PARASHAT NITZAVIM - The Power of Teshuvah

Saturday 24th September 2022 28th Elul 5782

PARASHAT NITZAVIM FFOZ

Deut 29:10 (29:9 in TaNaCH)-30:20; Isaiah 61:1-63:9; John 12:41-50



The Secret Things

The justice system on earth is responsible for punishing crimes. The judges in a court of Torah law, such as a beit din or the Sanhedrin, are responsible for punishing transgressions of the Torah, but what happens when the transgressor’s sins remain secret? Does the sinner escape punishment so long as he hides his sin? The traditional interpretation of Deuteronomy 29:29 explains, “The [punishment of] the secret things belongs to the LORD our God, but the [punishment of] the things revealed belong to us and to our sons forever.” This explanation of Deuteronomy 29:29 does make the best sense in the context, but the words are true on other levels as well. God has revealed some things to us. He has granted us glimpses of some things. Some things have remained closed to us. There are a great many things we do not know about which the Scriptures have only hinted. We are left guessing at what lies beyond the edge of our perception. What is the reward of the righteous and the punishment of the wicked after the grave? What is the nature of God? How can He be fathomed and explained? What is the nature of Messiah? How do we reconcile His divinity with His humanity? What about the problem of evil? What is the role of the Adversary, and how do we reconcile his presence with the sovereignty of God? How is it that God both chooses His people and assigns them choice? How will the age culminate, and when will the Master return? These, and similar matters, are always of great interest to Bible students. Healthy minds and souls are naturally curious to probe these mysteries, and the Scriptures offer insights into all of them, but we peer into them as a man peers into a dim mirror. We know in part and understand in part, because these things are the secret things that belong to the LORD. Ironically, things which are essentially unknowable and intangible are the things which divide us, one from another, the most deeply. Differences of opinion and interpretation on theological issues typically define the borders between one sect and another, between one denomination and another, between one congregation and another, between one brother and another. These differences are often over matters of conjecture—things inferred from the Scriptures but left ultimately unanswered. When we attempt to take possession of the secret things of the LORD, we find that they slip through our hands and leave us fractured and divided. We cannot create a forum for unity when unity depends upon defining the indefinable. Moses gave us a different forum for unity. He said, “The secret things belong to the LORD our God, but the things revealed belong to us and to our sons forever, that we may observe all the words of this Torah.” In other words, we are responsible for what has been explicitly revealed to us, and that is “all the words of this Torah.” The commandments of Torah provide a more solid forum for unity than theological speculation. Though we may have different theories regarding the end times, we all have definite commandments to keep today. Though we may have different explanations of the Messiah’s divine nature, we all have the certain obligation to heed His commandments. We should learn to let the secret things remain the LORD’s and expend our energy on accomplishing that which has been clearly revealed.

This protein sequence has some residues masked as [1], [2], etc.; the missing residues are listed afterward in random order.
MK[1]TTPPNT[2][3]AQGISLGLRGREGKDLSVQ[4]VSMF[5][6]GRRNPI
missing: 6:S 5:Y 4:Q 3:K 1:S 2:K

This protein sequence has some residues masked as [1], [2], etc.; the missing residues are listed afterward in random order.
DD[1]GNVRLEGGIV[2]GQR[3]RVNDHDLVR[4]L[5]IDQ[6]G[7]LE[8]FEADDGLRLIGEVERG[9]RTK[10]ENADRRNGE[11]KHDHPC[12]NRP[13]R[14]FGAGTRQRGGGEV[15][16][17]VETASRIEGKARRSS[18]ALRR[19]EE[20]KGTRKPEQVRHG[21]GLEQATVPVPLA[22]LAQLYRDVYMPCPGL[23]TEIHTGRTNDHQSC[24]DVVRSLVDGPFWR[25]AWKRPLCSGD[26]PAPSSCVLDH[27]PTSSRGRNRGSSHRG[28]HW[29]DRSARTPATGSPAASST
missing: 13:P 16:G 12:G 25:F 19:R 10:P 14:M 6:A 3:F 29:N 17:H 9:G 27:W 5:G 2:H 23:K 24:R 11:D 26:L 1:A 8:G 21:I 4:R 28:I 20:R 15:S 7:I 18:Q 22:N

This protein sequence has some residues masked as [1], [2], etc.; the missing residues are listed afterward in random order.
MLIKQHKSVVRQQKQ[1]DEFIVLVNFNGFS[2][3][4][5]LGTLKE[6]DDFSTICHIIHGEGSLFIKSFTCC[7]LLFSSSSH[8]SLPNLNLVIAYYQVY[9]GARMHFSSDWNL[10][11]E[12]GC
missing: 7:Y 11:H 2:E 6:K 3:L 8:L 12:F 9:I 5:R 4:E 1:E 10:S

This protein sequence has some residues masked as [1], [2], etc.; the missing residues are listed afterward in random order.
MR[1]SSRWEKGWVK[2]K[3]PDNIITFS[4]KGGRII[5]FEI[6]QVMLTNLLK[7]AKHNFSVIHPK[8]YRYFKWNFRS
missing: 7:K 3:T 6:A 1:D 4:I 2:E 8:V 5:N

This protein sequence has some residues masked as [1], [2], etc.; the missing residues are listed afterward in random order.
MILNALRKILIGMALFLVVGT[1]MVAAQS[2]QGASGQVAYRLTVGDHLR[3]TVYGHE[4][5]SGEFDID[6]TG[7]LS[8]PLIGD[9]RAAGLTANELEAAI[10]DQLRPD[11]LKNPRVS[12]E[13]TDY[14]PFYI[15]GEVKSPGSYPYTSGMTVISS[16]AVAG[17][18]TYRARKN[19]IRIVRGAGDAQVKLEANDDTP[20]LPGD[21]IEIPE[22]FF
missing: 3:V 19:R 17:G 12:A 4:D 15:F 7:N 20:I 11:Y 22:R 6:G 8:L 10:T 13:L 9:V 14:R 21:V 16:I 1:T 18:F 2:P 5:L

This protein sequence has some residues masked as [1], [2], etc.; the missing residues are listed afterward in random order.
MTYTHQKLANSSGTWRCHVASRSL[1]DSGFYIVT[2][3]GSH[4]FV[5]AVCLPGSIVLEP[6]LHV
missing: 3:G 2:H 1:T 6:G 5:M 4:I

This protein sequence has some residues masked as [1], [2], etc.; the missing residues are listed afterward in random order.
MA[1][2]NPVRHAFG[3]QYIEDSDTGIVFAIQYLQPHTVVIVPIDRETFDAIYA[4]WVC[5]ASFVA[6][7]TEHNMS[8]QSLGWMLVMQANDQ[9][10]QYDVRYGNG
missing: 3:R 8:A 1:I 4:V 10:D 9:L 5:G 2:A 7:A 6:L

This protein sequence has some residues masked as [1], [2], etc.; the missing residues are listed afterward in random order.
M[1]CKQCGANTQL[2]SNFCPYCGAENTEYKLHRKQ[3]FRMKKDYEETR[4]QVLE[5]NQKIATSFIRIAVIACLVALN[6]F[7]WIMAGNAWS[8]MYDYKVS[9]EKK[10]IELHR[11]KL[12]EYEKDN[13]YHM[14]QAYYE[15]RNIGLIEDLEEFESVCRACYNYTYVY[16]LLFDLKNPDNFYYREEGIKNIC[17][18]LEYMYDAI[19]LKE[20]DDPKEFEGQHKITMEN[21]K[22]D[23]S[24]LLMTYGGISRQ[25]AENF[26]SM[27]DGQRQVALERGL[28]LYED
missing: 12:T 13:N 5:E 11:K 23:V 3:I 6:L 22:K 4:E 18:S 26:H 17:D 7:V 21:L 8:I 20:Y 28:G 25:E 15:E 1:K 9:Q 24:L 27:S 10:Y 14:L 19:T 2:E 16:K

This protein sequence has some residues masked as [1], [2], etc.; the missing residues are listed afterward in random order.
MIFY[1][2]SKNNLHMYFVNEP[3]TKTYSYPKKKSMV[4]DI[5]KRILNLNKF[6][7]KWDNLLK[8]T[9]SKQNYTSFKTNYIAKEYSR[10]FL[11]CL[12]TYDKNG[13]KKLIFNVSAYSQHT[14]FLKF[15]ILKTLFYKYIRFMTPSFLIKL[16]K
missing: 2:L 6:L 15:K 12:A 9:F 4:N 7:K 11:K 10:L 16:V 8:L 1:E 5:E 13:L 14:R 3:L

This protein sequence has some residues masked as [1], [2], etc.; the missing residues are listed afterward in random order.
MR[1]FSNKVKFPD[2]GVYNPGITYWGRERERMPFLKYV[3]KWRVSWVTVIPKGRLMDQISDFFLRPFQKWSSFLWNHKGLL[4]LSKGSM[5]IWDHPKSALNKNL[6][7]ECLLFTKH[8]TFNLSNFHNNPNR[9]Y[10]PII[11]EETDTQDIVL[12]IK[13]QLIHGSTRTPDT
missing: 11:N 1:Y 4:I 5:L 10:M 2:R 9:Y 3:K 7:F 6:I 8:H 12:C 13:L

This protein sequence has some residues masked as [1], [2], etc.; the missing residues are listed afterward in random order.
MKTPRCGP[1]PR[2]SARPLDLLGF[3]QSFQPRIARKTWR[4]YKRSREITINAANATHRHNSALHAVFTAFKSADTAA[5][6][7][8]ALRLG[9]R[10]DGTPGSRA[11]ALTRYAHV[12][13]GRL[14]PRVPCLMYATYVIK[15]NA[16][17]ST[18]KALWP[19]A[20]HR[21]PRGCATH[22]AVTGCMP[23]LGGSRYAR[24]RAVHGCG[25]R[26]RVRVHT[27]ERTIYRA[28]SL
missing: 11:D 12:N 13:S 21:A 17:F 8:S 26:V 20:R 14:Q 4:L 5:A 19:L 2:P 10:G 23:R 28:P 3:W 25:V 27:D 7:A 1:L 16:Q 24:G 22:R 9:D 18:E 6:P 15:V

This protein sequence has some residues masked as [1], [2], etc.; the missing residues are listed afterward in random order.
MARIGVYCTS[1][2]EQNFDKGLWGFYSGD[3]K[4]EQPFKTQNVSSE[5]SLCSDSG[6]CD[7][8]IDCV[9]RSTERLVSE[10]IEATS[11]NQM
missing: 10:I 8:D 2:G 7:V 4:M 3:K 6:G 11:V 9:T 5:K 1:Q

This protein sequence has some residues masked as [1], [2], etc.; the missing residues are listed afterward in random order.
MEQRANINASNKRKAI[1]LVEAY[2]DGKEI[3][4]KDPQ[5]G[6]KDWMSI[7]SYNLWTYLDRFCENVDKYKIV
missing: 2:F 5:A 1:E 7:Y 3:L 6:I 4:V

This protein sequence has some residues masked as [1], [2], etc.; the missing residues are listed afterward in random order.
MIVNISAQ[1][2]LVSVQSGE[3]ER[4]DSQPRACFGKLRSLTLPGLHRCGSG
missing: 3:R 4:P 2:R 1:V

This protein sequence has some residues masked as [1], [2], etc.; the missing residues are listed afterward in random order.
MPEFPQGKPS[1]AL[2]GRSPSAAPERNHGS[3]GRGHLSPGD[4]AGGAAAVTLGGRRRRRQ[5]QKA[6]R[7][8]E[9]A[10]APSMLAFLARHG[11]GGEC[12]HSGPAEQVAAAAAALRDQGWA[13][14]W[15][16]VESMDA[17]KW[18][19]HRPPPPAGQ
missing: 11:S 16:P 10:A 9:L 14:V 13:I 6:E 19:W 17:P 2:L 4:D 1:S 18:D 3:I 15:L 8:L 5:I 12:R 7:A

(there seems to be an unnecessary focus of attention on eschatological matters, which I believe are ‘the secret things’. It safest to be involved in doing that which is revealed to the best of our abilities and in doing so, we honour God)